The author of 20th Century Boys, Naoki Urasawa, is a veteran manga creator and has produced a large body of critically acclaimed work in a variety of genres. Two of the most famous of these are ‘Monster’, a medical thriller, and ‘Pluto’, a sci-fi series inspired by one of Osamu Tezuka’s ‘Astro Boy’ stories. Reading ’20th Century Boys’ you can see why Urasawa’s work is so acclaimed: the series is tightly plotted with many mysteries, twists and turns, and well developed characters.

The artwork is similarly masterful: drawn in pen and ink, each character has a unique look coupled with varied body-language that brings him/her to life. Backgrounds are meticulously drawn to a high level of detail and the pacing of the panels is fantastic, with the build up and execution of the most dramatic moments coming across especially well.

I have now read up to volume 12, so its time for an update!

All in all the storyline and characterisation remain just as strong in volumes 3-12 as they were in the first two volumes. The plotline, which has now expanded to take place over three distinct time periods in the characters’ lives, is handled deftly by Urasawa.  Along with many well-timed melodramatic moments as befitting a mystery/thriller series, he weaves in some subtle foreshadowing of future events, and paralleling of things that have happened in the past.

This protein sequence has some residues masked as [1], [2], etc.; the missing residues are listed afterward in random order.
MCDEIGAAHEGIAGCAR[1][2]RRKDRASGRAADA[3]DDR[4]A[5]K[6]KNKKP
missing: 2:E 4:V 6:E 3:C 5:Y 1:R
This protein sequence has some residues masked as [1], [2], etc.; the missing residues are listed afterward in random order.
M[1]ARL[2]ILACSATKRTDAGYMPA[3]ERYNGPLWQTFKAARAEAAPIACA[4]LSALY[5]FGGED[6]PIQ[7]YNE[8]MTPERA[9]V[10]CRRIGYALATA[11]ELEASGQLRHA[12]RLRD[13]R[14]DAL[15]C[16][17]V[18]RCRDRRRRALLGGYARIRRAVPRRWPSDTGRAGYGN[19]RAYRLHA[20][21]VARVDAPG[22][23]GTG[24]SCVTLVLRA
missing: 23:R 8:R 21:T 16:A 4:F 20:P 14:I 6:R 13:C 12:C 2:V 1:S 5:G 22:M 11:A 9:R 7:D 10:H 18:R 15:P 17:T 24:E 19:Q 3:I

The art remains just as masterful too: many more characters are introduced and they still each have their own unique look and feel, plus background work and panel pacing are still some of the best I have seen in manga.

20th Century Boys is not the perfect comic though. I seem to recall reading on the net somewhere that the author was working on another series (Pluto?) at the same time as this, and the story here does devolve into having a meandering and distracted feel about it. Some events are drawn out over over many more chapters than they needed to be, and some scenes seem to stretch to a whole chapter when really they might have worked better if they were shorter and more snappy.

What’s so annoying about this is that the basic plot is still very gripping! The characters are also incredibly compelling as their lives are covered from a time when they are children until at least late middle age, so you understand their personalities and motivations over practically their entire lives.

In conclusion (for now), I will certainly still be collecting 20th Century Boys, however I would caution anyone who doesn’t feel they have the patience for reading a long manga series to perhaps think twice, as similarly to many series that go longer than 10 or so books, the pace gets rather muddy in the middle :S